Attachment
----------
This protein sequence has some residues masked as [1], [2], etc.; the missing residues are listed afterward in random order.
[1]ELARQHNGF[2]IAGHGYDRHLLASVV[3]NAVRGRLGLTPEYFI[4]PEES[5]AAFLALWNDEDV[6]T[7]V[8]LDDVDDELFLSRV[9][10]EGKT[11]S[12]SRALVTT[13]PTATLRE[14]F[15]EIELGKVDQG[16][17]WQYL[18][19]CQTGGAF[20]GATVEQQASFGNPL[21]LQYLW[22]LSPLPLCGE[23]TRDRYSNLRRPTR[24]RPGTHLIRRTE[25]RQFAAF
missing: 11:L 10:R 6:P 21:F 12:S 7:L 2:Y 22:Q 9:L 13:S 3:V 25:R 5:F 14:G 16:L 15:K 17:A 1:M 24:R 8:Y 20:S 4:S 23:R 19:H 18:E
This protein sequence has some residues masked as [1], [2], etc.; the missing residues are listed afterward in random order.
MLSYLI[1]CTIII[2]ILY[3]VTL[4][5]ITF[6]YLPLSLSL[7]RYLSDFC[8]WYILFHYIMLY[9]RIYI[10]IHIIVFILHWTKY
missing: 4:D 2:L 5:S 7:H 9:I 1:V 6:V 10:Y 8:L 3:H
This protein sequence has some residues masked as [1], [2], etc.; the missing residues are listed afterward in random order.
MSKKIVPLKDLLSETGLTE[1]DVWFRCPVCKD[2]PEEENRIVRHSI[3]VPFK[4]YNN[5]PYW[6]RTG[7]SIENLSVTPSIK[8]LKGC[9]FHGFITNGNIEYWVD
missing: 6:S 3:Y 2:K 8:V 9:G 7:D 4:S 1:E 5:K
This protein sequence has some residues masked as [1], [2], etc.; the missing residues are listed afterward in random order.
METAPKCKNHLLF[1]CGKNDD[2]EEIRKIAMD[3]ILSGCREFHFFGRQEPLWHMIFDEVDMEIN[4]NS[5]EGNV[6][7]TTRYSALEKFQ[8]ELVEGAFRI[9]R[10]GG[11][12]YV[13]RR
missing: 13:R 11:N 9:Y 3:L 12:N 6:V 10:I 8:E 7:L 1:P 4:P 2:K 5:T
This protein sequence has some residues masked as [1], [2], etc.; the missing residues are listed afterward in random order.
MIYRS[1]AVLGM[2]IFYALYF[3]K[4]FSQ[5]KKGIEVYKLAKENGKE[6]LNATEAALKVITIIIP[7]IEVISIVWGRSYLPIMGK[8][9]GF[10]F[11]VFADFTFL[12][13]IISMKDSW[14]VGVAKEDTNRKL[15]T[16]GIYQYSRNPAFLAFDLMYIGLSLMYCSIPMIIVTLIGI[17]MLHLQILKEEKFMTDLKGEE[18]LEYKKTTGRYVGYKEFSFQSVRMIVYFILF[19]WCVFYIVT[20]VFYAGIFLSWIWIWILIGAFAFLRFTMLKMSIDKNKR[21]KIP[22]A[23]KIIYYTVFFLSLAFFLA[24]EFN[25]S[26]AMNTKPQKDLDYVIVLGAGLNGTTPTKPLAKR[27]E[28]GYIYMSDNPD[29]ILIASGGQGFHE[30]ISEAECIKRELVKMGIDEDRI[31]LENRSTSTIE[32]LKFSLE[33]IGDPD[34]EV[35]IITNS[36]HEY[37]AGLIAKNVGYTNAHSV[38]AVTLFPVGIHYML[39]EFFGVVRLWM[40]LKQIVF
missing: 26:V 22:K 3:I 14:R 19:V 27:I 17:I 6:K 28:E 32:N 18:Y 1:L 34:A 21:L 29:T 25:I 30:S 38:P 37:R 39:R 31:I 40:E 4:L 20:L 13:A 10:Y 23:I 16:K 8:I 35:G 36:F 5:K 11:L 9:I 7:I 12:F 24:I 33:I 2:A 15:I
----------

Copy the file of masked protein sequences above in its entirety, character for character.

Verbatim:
This protein sequence has some residues masked as [1], [2], etc.; the missing residues are listed afterward in random order.
[1]ELARQHNGF[2]IAGHGYDRHLLASVV[3]NAVRGRLGLTPEYFI[4]PEES[5]AAFLALWNDEDV[6]T[7]V[8]LDDVDDELFLSRV[9][10]EGKT[11]S[12]SRALVTT[13]PTATLRE[14]F[15]EIELGKVDQG[16][17]WQYL[18][19]CQTGGAF[20]GATVEQQASFGNPL[21]LQYLW[22]LSPLPLCGE[23]TRDRYSNLRRPTR[24]RPGTHLIRRTE[25]RQFAAF
missing: 11:L 10:R 6:P 21:F 12:S 7:L 2:Y 22:Q 9:L 13:S 3:V 25:R 5:F 14:G 16:L 15:K 17:A 1:M 24:R 8:Y 20:S 4:S 23:R 19:H 18:E
This protein sequence has some residues masked as [1], [2], etc.; the missing residues are listed afterward in random order.
MLSYLI[1]CTIII[2]ILY[3]VTL[4][5]ITF[6]YLPLSLSL[7]RYLSDFC[8]WYILFHYIMLY[9]RIYI[10]IHIIVFILHWTKY
missing: 4:D 2:L 5:S 7:H 9:I 1:V 6:V 10:Y 8:L 3:H
This protein sequence has some residues masked as [1], [2], etc.; the missing residues are listed afterward in random order.
MSKKIVPLKDLLSETGLTE[1]DVWFRCPVCKD[2]PEEENRIVRHSI[3]VPFK[4]YNN[5]PYW[6]RTG[7]SIENLSVTPSIK[8]LKGC[9]FHGFITNGNIEYWVD
missing: 6:S 3:Y 2:K 8:V 9:G 7:D 4:S 1:E 5:K
This protein sequence has some residues masked as [1], [2], etc.; the missing residues are listed afterward in random order.
METAPKCKNHLLF[1]CGKNDD[2]EEIRKIAMD[3]ILSGCREFHFFGRQEPLWHMIFDEVDMEIN[4]NS[5]EGNV[6][7]TTRYSALEKFQ[8]ELVEGAFRI[9]R[10]GG[11][12]YV[13]RR
missing: 13:R 11:N 9:Y 3:L 12:N 6:V 10:I 8:E 7:L 1:P 4:P 2:K 5:T
This protein sequence has some residues masked as [1], [2], etc.; the missing residues are listed afterward in random order.
MIYRS[1]AVLGM[2]IFYALYF[3]K[4]FSQ[5]KKGIEVYKLAKENGKE[6]LNATEAALKVITIIIP[7]IEVISIVWGRSYLPIMGK[8][9]GF[10]F[11]VFADFTFL[12][13]IISMKDSW[14]VGVAKEDTNRKL[15]T[16]GIYQYSRNPAFLAFDLMYIGLSLMYCSIPMIIVTLIGI[17]MLHLQILKEEKFMTDLKGEE[18]LEYKKTTGRYVGYKEFSFQSVRMIVYFILF[19]WCVFYIVT[20]VFYAGIFLSWIWIWILIGAFAFLRFTMLKMSIDKNKR[21]KIP[22]A[23]KIIYYTVFFLSLAFFLA[24]EFN[25]S[26]AMNTKPQKDLDYVIVLGAGLNGTTPTKPLAKR[27]E[28]GYIYMSDNPD[29]ILIASGGQGFHE[30]ISEAECIKRELVKMGIDEDRI[31]LENRSTSTIE[32]LKFSLE[33]IGDPD[34]EV[35]IITNS[36]HEY[37]AGLIAKNVGYTNAHSV[38]AVTLFPVGIHYML[39]EFFGVVRLWM[40]LKQIVF
missing: 26:V 22:K 3:I 14:R 19:V 27:I 17:I 6:K 28:E 32:N 18:Y 1:L 34:A 21:L 29:T 25:I 30:S 38:P 37:R 39:R 31:I 40:E 4:L 20:L 13:A 10:Y 23:I 16:K 8:I 35:G 36:F 5:K 11:L 9:I 7:I 12:F 24:I 33:I 2:A 15:I